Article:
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Channel-Design Decisions

Designing a channel system calls for analyzing customer needs,


establishing channel objectives, & identifying & evaluating the major
channel alternatives.

Analyzing Customers Desired Service Output Levels


Channels produce 5 service output levels:
1. Lot size: # of units that the marketing channel permits a typical
customer to purchase on a purchase occasion
2. Waiting time: Average time that customers of that channel wait for
receipt of the goods.
3. Spatial convenience: Degree to which the marketing channel makes
it easy for customers to purchase the product.
4. Product variety: assortment breadth.
5. Service backup: add-on services provided by the channel
(installation, repairs, credit).

Establishing the Channel Objectives & Constraints


Channels objectives vary with product characteristics.
Channel design must take into account the strengths & weaknesses
of different types of intermediaries.
Channel design is also influenced by the competitors channels.
Channel design must also adapt to the larger environment.
Legal regulations & restrictions also affect channel design.

Identifying the Major Channel Alternatives


A channel alternative is described by three elements:
1. Types of intermediaries.

It depends on the service outputs desired by the target market & the
channels transactions costs. The company must search for the
channel alternative that promises the most long-run profitability.
2. Number of intermediaries.
Exclusive distribution
Selective distribution
Intensive distribution
3. Terms & responsibilities of channel members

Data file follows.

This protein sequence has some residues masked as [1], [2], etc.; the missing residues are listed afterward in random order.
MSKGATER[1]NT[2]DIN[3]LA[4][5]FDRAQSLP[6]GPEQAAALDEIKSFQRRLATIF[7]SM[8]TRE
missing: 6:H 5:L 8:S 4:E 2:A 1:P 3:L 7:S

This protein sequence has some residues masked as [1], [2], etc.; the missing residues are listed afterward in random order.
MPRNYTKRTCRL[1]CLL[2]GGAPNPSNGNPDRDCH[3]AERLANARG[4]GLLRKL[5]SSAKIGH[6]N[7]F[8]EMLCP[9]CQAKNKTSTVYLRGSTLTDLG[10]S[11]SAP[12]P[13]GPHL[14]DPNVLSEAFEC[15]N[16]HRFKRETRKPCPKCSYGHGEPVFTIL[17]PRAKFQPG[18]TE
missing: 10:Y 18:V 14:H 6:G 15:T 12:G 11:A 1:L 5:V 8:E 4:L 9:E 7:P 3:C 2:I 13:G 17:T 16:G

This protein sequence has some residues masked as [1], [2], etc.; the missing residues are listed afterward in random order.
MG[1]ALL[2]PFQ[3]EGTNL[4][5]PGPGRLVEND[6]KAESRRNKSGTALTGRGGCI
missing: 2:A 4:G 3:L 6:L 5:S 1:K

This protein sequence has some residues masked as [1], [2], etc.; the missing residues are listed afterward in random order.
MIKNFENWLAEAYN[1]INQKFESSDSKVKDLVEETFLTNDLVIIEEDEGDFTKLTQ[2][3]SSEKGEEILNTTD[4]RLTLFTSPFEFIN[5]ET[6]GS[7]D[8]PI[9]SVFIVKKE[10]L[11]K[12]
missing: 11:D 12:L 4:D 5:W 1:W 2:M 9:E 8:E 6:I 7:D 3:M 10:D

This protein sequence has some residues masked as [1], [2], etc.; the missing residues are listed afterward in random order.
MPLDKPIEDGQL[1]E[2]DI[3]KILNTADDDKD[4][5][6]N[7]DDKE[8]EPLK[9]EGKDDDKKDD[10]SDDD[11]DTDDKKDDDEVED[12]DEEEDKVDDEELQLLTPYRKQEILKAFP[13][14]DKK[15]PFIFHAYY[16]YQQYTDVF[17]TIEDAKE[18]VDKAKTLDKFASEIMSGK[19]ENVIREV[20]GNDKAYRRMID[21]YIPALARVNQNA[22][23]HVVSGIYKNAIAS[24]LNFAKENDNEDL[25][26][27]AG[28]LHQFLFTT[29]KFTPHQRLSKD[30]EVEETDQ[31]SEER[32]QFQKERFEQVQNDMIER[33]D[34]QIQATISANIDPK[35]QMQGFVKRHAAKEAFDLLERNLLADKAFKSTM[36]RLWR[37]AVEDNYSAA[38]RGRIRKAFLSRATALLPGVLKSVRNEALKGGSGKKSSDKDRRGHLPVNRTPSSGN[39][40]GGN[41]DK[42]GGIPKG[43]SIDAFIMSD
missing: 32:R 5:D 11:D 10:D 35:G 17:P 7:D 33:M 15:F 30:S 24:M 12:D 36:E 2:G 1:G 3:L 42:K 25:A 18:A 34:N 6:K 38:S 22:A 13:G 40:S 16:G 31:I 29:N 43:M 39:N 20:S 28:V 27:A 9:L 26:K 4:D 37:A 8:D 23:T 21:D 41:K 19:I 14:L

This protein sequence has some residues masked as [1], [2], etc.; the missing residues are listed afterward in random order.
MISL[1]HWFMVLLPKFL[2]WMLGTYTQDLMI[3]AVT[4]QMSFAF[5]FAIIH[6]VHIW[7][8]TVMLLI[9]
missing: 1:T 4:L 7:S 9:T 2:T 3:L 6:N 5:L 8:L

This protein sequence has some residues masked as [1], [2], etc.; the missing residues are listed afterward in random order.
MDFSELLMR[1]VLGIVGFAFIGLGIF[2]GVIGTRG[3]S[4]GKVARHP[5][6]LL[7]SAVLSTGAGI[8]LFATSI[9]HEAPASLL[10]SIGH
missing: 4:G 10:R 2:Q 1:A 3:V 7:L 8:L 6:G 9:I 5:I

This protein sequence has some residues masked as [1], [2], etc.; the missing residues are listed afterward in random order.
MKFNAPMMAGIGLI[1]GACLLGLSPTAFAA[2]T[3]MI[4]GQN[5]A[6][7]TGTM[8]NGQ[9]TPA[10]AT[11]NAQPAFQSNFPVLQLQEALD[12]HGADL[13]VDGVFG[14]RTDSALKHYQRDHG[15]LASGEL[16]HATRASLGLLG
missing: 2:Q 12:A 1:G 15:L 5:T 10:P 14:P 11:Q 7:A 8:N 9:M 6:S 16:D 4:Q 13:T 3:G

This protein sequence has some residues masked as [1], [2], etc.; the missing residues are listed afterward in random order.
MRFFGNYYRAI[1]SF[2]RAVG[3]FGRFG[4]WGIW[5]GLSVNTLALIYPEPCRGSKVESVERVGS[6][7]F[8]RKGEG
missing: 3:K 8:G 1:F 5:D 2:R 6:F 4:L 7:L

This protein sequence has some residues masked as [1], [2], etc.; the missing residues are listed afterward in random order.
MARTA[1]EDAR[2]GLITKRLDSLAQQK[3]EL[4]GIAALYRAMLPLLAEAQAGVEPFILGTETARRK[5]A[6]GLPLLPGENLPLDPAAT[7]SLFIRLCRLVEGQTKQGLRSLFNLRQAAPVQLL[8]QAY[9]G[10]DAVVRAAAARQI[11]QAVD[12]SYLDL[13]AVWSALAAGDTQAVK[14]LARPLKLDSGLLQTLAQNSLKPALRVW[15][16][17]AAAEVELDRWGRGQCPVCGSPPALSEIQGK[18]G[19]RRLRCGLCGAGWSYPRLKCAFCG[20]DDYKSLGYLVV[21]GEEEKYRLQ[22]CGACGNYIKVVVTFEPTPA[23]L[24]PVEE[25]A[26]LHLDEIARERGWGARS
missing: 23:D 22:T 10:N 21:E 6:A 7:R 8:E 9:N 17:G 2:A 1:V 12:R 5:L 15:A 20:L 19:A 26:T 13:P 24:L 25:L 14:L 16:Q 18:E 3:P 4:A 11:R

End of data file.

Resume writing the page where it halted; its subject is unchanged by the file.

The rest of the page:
The producer must determine the rights & responsibilities of the
participating channel members, making sure that each channel
member is treated respectfully & given the opportunity to be
profitable.

Evaluating the Major Channel Alternatives


Each alternative needs to be evaluated against three criteria.
1. Economic Criteria
o The first step is to determine whether a company sales force or
a sales agency will produce more sales.
o The next step is to estimate the costs of selling different
volumes through each channel.
o The final step is comparing sales & costs.
Each channel will produce a different level of sales & costs.
2. Control Criteria
The agents may concentrate on other customers products or they
may lack the skills to handle our products.
3. Adaptive Criteria
The channel members must make some degree of commitment to
each other for a specified period of time.

Channel-Management Decisions
After a company has chosen a channel alternative, individual
intermediaries must be selected, motivated & evaluated.

Selecting Channel Members


For some producers this is easy; for others its a pain in the ass.
Anyway, in order to select them, producers should determine what
characteristics distinguish the better intermediaries (years in business,
other lines carried, solvency, reputation, etc.)

Motivating Channel Members


Constant training, supervision & encouragement. Producers can draw on
the following types of power to elicit cooperation:
Coercive power. Manufacturer threatens to withdraw a resource or
terminate a relationship if intermediaries fail to cooperate. Produces
resentment.
Reward power. Manufacturer offers intermediaries extra benefits for
performing specific acts.
Legitimate power. Manufacturer requests a behavior that is
warranted by the contract.
Expert power. Manufacturer has special knowledge that the
intermediaries value.
Referent power. Intermediaries are proud to be identified with the
manufacturer.

Evaluating Channel Members


Underperformers need to be counseled, retrained or re-motivated. If they
do no shape up, it might be best to terminate their services.

Modifying Channel Arrangements


Periodic modification to meet new conditions in the marketplace.
Modification is necessary when:
Distribution channel is not working as planned.
Consumer buying patterns change.
Market expands.

New competition arises.


Innovative channels emerge.
Product moves into later stages in the product life cycle.